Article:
When the ‘Normans’ (my ancestors on my dad’s side) came to Ireland in 1169, they rapidly gained control of vast areas of the country.  But how did they divide out the land?  Well, Ireland was already divided into different local units and the ‘Normans’ simply appropriated these local divisions as a way of apportioning the newly conquered lands among themselves.  Some of these divisions were probably extremely old,  others had been created more recently due to political and religious developments since the 900s.  One new thing the Normans introduced was the rudiments of Ireland’s modern county structure – although we had to wait until the seventeenth century to achieve the full gamut of thirty-two counties that we see on modern maps of Ireland.  There were no counties in Ireland until they were imposed on the country following the English model, which makes the modern Irish identification with counties so ironic.  As a Corkman I can identify with both the city of Cork and, particularly, the county of Cork.  The irony lies in the fact that this English subdivision of Ireland provides the basis of passionate county loyalty when following the All-Ireland Hurling and Football Championships.  The body behind these games, the Gaelic Athletic Association, is very much one with a nationalist, even anti-British, history.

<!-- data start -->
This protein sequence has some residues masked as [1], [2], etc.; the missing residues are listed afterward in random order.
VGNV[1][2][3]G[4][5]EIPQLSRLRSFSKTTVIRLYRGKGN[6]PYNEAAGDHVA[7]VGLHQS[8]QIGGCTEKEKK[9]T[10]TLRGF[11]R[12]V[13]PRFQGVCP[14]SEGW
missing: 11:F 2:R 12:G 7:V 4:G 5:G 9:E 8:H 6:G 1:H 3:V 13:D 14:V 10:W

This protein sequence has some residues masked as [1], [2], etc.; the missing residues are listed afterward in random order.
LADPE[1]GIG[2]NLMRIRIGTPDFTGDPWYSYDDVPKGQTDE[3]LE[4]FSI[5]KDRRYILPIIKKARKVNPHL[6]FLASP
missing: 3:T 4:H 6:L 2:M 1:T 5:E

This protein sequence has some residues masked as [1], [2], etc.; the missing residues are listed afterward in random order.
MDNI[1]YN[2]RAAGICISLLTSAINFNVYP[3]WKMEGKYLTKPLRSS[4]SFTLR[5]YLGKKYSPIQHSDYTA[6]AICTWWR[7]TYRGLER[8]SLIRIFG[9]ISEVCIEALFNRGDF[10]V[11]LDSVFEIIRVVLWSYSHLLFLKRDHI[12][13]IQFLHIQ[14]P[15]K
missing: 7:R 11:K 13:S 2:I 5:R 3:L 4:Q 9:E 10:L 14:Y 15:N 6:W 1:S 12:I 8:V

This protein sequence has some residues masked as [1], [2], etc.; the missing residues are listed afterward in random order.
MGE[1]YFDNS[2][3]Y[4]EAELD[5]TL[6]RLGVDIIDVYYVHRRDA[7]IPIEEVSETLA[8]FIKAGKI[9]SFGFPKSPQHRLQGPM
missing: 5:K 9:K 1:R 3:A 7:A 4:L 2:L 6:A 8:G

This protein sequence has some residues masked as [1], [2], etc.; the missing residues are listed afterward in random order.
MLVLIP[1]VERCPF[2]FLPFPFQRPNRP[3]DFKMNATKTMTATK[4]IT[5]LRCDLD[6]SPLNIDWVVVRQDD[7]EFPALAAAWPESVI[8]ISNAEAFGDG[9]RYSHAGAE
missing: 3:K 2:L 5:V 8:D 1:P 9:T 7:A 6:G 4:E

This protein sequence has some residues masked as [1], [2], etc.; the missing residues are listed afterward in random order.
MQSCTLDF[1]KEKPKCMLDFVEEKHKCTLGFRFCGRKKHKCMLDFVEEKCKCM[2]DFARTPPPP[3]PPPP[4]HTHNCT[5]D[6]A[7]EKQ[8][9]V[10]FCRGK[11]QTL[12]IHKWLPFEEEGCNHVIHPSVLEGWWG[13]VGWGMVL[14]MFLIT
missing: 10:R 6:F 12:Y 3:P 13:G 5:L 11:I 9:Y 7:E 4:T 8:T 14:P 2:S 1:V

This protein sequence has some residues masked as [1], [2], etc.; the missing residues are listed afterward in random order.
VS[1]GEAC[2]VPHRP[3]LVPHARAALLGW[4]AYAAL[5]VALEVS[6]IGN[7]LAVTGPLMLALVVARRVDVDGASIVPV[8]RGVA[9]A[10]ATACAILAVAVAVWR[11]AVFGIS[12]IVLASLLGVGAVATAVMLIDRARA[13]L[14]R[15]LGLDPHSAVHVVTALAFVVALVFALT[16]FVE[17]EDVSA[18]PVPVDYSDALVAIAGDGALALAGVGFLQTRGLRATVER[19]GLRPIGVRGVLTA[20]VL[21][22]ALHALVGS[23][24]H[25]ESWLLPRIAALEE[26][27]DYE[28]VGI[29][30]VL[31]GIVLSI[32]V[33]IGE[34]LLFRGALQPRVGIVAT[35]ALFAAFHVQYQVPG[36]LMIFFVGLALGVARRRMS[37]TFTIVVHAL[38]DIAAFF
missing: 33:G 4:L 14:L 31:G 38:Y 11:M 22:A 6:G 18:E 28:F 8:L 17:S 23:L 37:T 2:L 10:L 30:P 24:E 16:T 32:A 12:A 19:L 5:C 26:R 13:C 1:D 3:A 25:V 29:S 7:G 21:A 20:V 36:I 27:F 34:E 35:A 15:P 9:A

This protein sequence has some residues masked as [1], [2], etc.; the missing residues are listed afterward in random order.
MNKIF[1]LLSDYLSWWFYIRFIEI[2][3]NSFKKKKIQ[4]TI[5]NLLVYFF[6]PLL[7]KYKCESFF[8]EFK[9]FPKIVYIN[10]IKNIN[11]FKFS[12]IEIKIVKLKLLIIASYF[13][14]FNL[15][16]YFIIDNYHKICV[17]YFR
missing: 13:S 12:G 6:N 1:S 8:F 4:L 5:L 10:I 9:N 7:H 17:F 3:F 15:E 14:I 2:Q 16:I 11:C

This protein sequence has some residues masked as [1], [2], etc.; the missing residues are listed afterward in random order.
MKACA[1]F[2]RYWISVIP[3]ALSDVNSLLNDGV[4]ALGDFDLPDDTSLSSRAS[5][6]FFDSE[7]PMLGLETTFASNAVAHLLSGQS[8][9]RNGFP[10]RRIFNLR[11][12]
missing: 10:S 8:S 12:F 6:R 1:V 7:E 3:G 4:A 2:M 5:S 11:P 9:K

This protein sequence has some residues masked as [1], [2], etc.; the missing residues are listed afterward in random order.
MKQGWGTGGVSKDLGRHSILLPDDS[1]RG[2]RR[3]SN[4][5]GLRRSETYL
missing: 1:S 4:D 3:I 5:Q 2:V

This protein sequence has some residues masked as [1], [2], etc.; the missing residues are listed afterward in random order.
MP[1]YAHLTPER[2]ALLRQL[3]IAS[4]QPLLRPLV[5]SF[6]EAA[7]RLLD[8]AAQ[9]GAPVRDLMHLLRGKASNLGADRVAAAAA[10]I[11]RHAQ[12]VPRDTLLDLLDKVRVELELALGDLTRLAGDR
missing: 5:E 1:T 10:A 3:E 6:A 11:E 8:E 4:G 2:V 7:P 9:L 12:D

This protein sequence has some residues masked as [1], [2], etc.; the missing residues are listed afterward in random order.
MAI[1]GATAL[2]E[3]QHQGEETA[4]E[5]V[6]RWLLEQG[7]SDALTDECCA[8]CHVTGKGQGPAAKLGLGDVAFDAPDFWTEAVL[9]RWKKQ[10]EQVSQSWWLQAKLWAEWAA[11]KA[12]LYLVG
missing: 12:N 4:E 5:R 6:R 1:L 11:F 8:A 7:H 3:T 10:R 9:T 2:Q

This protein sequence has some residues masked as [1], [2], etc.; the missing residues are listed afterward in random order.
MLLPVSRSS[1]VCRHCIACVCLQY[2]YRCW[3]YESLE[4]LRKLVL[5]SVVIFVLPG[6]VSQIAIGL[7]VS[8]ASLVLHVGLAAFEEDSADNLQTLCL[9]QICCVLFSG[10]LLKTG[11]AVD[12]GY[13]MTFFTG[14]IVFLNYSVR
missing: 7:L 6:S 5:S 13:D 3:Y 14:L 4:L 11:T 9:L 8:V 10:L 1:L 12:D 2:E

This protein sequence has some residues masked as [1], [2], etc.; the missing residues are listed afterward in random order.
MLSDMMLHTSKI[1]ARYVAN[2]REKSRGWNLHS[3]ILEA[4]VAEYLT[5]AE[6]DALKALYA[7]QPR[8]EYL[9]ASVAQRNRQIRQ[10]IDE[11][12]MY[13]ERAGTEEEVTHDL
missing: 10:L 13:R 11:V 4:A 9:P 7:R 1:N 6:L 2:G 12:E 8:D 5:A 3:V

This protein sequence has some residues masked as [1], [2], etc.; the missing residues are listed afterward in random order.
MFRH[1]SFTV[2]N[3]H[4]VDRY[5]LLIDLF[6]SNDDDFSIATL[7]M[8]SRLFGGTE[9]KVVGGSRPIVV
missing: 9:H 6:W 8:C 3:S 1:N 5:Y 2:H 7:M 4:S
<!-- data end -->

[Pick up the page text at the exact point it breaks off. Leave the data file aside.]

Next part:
September brings the two great sporting occasions in Ireland – the All-Ireland Hurling Final and the All-Ireland Football Final. In colloquial parlance, when someone says they are either going to, or planning to watch, the ‘All-Ireland’ you are expected to know which game is involved.  The Hurling Final is usually played on the first Sunday in September (this year, on next Sunday 7th Sept.) and the Football Final is usually played two weeks later on the third Sunday in September (this year on Sunday 21st Sept.).  The Hurling Final, as noted, can be said to mark the definitive end of summer in Ireland – the schools and universities are already back for the new academic year.  By the time the Football Final is played, the autumn is truly with us – it’s time to drag out the old woolly jumper and wrap up against the chilly evenings.